Tag Archives: Dr. James Boyer

The New York Botanical Garden 2015 Spring Professional Development Series Follow Up

Dr. James Boyer

Dr. James Boyer

For the first time in my four years at Fordham I set foot in Larkin hall, home of the biology department, to hear Dr. James Boyer address graduate students regarding his professional experiences. Dr. Boyer is Vice President of The Stavros Niarchos Foundation for Children’s Education at the New York Botanical Gardens. His lecture was designed to provide biology students with first-hand information regarding job opportunities outside the traditional paths of teaching in classrooms or working in labs. Due to the fact that I’m not a biology student but, have cultivated a deep love for the Botanical Gardens through the many runs and exhibits during my time at Fordham, I wondered what I would take away from the lecture.

Dr. Boyer mainly catered to the specific needs of biology students; however, managed to effectively impart knowledge that would be valuable to any graduate student. He reminded attendees that all research and academic endeavors are important – even if they do not pursue a career in academia. This is a relief to those who fear all the hard work they have done during their time in academia will be overlooked. In fact, he reminded students to remain up-to-date on advances in their field, continue to seek new knowledge, and always strive to improve.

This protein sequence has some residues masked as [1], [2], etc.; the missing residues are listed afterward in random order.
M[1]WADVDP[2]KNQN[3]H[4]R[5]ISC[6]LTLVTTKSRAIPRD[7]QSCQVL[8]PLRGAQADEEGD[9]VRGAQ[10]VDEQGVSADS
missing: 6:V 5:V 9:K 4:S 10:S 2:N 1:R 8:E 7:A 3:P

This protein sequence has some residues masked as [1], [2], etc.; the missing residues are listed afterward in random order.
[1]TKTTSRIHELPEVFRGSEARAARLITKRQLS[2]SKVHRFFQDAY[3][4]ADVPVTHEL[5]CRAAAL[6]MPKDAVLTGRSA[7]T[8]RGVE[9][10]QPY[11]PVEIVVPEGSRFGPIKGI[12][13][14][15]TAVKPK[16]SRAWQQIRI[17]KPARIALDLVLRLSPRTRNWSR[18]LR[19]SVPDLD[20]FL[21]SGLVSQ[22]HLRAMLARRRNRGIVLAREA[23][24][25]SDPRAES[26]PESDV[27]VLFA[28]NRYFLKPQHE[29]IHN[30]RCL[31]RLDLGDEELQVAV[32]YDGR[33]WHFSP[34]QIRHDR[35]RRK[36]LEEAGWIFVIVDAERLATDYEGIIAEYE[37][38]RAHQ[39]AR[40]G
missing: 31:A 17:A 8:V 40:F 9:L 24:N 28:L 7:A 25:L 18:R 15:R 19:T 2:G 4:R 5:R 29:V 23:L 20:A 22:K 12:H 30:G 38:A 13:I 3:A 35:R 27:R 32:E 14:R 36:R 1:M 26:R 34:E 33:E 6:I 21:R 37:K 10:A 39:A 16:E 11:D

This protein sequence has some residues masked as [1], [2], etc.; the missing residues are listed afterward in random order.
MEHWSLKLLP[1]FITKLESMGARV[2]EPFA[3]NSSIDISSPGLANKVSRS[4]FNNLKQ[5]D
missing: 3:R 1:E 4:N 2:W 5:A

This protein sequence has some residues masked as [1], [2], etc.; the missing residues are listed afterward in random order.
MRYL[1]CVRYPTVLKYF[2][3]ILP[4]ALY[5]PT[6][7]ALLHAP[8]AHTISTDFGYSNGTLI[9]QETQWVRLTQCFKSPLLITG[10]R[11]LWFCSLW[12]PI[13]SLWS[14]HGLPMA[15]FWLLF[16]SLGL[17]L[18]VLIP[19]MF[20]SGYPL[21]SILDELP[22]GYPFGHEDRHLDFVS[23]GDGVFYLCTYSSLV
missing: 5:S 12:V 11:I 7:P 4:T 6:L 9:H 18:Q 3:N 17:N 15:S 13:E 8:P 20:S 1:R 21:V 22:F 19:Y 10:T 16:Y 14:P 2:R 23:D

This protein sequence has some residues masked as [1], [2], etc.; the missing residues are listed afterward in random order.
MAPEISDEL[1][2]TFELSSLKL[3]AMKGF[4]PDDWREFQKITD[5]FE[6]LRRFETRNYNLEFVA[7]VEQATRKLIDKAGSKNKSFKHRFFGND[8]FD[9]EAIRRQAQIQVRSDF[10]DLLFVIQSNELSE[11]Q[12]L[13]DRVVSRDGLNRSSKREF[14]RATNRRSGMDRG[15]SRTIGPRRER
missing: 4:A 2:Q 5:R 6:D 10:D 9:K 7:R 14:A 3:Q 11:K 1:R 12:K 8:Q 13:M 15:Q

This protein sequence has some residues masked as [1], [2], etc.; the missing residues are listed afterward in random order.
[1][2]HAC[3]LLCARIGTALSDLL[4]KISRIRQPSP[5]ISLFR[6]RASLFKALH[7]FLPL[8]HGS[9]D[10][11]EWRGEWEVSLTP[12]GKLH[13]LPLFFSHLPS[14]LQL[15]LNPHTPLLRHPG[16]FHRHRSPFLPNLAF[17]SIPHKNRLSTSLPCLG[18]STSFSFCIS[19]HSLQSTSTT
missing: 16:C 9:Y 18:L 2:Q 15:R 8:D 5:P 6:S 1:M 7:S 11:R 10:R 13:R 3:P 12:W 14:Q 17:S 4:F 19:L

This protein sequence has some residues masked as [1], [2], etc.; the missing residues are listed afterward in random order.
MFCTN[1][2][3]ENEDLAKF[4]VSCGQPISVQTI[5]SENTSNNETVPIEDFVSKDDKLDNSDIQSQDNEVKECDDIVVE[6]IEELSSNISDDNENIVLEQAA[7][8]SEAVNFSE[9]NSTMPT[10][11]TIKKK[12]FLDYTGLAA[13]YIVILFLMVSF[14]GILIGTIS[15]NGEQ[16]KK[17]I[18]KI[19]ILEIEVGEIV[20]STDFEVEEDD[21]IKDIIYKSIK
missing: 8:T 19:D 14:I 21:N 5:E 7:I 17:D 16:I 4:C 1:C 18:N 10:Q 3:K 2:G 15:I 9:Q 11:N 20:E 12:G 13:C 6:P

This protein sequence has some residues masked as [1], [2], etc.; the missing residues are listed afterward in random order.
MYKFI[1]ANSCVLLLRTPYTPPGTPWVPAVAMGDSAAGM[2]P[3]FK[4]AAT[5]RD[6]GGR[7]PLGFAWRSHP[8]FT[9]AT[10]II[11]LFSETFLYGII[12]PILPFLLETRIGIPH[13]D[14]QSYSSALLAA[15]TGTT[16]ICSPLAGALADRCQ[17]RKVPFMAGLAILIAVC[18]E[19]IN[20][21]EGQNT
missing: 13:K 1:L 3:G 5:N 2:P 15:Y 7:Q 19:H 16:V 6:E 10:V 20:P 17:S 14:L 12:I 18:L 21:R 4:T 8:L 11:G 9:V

He urged us to remember that graduate students are masters of learning who have been conditioned to be flexible and highly adaptable. We have been ingrained to be independent thinkers and leaders, and have obtained the ability to speak both eloquently and technically on a matter. It is with these skills, applicable to a variety of job opportunities, that graduate students enter the workforce.

Lastly, Dr. Boyer successfully dispelled the common misconception that graduate school limits students to careers in academia. Instead, it has prepared us to excel in a variety of career opportunities both within and beyond education.

 

Sarah Brennan

Applied Psychological Methods

Leave a Comment

Filed under BGSA, Biological Sciences, Graduate Students, GSAS Futures